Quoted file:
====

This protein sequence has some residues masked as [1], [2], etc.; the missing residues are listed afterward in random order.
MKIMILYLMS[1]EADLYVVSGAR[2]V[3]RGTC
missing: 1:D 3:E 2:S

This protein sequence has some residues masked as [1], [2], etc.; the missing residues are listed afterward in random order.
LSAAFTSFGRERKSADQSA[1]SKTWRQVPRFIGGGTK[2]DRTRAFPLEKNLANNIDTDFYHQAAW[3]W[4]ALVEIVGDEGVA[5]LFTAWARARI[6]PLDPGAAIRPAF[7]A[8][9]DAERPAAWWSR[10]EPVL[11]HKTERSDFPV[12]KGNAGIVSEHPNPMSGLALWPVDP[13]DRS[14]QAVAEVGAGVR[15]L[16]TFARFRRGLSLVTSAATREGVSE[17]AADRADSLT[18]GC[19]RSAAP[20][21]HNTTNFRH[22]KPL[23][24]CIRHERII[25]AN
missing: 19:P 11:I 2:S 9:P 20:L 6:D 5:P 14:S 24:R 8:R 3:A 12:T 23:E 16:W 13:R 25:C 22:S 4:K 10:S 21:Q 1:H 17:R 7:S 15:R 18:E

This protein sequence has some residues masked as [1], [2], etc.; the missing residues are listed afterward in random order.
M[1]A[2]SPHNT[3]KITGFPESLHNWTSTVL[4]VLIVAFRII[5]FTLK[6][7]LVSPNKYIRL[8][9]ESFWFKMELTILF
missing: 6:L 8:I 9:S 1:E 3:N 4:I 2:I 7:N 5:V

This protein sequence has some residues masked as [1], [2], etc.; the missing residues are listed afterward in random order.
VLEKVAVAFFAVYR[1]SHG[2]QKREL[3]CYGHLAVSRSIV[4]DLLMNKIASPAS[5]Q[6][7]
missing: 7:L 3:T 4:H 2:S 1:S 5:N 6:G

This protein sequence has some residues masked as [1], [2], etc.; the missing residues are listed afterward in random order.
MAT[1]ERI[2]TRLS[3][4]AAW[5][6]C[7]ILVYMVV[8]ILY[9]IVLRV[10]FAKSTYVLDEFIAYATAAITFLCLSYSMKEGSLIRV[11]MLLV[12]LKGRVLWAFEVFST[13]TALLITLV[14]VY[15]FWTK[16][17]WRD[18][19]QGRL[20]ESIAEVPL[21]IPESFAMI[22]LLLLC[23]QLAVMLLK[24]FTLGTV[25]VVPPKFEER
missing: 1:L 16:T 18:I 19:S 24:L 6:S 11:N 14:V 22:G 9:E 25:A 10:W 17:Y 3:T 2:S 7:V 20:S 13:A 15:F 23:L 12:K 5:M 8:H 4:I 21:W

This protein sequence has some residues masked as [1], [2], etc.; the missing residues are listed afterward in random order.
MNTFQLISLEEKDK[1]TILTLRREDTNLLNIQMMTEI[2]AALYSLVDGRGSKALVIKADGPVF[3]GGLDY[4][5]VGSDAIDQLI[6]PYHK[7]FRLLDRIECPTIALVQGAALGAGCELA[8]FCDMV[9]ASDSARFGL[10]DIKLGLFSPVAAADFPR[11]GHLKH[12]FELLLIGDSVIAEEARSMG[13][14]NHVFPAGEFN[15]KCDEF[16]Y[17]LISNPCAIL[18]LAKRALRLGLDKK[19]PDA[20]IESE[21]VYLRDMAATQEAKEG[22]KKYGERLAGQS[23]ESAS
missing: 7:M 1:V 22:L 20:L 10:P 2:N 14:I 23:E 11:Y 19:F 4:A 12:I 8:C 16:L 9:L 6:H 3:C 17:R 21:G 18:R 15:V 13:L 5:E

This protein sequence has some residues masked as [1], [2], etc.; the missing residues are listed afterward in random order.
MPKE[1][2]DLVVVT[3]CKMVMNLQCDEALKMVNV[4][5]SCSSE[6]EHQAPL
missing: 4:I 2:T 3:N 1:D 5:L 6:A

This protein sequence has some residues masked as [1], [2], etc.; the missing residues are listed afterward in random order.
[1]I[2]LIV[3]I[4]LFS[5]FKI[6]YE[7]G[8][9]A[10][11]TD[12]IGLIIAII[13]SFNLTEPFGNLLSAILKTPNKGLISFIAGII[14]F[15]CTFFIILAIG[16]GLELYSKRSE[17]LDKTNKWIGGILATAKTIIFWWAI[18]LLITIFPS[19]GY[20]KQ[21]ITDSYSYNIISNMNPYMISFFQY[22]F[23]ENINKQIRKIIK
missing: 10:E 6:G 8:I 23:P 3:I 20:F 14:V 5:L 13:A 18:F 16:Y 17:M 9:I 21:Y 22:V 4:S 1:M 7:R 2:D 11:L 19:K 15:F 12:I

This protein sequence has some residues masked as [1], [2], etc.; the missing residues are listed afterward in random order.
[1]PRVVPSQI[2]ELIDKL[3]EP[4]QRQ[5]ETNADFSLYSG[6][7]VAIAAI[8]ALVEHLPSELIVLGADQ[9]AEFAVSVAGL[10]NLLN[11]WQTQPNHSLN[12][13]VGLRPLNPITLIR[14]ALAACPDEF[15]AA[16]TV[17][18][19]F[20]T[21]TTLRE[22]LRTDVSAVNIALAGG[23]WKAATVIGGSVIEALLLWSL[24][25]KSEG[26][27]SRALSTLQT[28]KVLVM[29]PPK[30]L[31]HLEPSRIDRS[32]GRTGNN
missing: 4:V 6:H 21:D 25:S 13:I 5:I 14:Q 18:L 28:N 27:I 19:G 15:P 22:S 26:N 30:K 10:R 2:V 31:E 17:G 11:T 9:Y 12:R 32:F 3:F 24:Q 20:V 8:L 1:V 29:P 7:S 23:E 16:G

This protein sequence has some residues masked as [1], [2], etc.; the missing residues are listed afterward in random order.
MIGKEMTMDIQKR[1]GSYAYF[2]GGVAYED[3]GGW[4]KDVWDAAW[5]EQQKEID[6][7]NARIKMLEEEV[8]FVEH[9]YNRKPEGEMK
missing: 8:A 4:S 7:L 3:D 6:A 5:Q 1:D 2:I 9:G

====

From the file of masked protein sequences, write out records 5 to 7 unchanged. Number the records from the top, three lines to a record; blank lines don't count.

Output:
This protein sequence has some residues masked as [1], [2], etc.; the missing residues are listed afterward in random order.
MAT[1]ERI[2]TRLS[3][4]AAW[5][6]C[7]ILVYMVV[8]ILY[9]IVLRV[10]FAKSTYVLDEFIAYATAAITFLCLSYSMKEGSLIRV[11]MLLV[12]LKGRVLWAFEVFST[13]TALLITLV[14]VY[15]FWTK[16][17]WRD[18][19]QGRL[20]ESIAEVPL[21]IPESFAMI[22]LLLLC[23]QLAVMLLK[24]FTLGTV[25]VVPPKFEER
missing: 1:L 16:T 18:I 19:S 24:L 6:S 11:N 14:V 22:G 9:E 25:A 10:W 17:Y 3:T 2:S 7:V 20:S 13:A 15:F 23:L 12:K 5:M 8:H 4:I 21:W

This protein sequence has some residues masked as [1], [2], etc.; the missing residues are listed afterward in random order.
MNTFQLISLEEKDK[1]TILTLRREDTNLLNIQMMTEI[2]AALYSLVDGRGSKALVIKADGPVF[3]GGLDY[4][5]VGSDAIDQLI[6]PYHK[7]FRLLDRIECPTIALVQGAALGAGCELA[8]FCDMV[9]ASDSARFGL[10]DIKLGLFSPVAAADFPR[11]GHLKH[12]FELLLIGDSVIAEEARSMG[13][14]NHVFPAGEFN[15]KCDEF[16]Y[17]LISNPCAIL[18]LAKRALRLGLDKK[19]PDA[20]IESE[21]VYLRDMAATQEAKEG[22]KKYGERLAGQS[23]ESAS
missing: 7:M 1:V 22:L 20:L 10:P 2:N 14:I 23:E 11:Y 19:F 4:A 12:I 8:C 16:L 9:L 6:H 3:C 17:R 21:G 18:R 15:V 13:L 5:E

This protein sequence has some residues masked as [1], [2], etc.; the missing residues are listed afterward in random order.
MPKE[1][2]DLVVVT[3]CKMVMNLQCDEALKMVNV[4][5]SCSSE[6]EHQAPL
missing: 4:I 2:T 3:N 1:D 5:L 6:A